A test run for the design language I’ll use for the LA map, which if it wasn’t obvious is basically Metro’s in-house design language by way of Steve Boland and Kriston Lewis, here forced to do things it clearly wasn’t built to do, like show routes with more than two services running on them. The San Diego Trolley extensions are sourced from Wikipedia. The Tijuana LRT Line 1 comes from the current BRT plan for the city, and the other lines are based off what I assume is/was the city’s long-term rapid transit plan. The San Diego streetcar network implied but not shown here comes from this map. Other notes:
- TJ’s starter BRT line, which so far as I can tell is caught in development hell, really should run down literally anywhere except a freeway straddling a river.
- Likewise, whose bright idea was it to configure the tracks at 12th & Imperial such that the only viable service options with anything resembling decent headways are north to south and north to east. Not very flexible, that.
- Consequently, there are bits in San Diego where there are three trolley services shoved onto two tracks, which makes for some rather horrible peak headways (which, yes, I know are the current peak headways on the actual Blue Line right now, that’s not something to be proud of) and tons of underutilized track.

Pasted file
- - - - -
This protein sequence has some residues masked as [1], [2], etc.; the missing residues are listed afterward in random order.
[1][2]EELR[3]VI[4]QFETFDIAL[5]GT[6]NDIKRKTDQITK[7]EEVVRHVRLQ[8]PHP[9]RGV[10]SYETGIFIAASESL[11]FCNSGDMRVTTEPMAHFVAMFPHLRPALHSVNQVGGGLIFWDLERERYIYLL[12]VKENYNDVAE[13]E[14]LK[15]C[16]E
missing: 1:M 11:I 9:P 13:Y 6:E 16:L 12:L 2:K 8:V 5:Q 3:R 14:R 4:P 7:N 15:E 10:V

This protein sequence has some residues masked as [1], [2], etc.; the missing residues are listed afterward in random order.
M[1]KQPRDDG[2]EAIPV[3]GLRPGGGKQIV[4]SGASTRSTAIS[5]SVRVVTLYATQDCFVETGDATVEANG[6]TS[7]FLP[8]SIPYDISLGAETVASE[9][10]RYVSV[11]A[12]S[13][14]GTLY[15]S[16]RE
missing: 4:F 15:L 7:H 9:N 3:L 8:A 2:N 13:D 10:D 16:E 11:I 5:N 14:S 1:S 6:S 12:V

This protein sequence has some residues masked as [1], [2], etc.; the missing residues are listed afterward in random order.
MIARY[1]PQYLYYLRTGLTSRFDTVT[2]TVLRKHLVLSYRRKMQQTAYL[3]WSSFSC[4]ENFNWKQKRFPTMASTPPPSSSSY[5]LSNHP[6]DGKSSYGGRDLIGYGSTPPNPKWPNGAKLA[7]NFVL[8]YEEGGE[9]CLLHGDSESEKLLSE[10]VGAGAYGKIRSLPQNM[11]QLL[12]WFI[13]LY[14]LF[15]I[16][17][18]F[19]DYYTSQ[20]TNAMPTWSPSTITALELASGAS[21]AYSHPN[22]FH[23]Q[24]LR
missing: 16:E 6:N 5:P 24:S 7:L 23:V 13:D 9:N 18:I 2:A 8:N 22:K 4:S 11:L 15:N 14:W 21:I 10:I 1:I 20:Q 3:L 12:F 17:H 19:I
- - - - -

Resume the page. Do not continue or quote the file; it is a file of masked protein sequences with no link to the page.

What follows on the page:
- A map detailing regional/intercity services will come with the LA thing. There’s something almost The-City-and-the-City-esque about two different services for the national rail networks of two different countries running along the same physical tracks but sharing no stations between them. (I think we can also safely assume this US somehow isn’t near as paranoid about immigration if something like that can even happen in the first place.)
- I know absolutely nothing about Tijuanans’ mental map of their city, so I have no idea if a lot of those station names would mean anything to anyone.
- As always with crayon maps, I make no claims about how viable any of this is in real life—probably not very—and is generally more of an exercise in imagining what our cities’ transit networks would look like if we as a nation weren’t actively hostile to the concept of transit to begin with.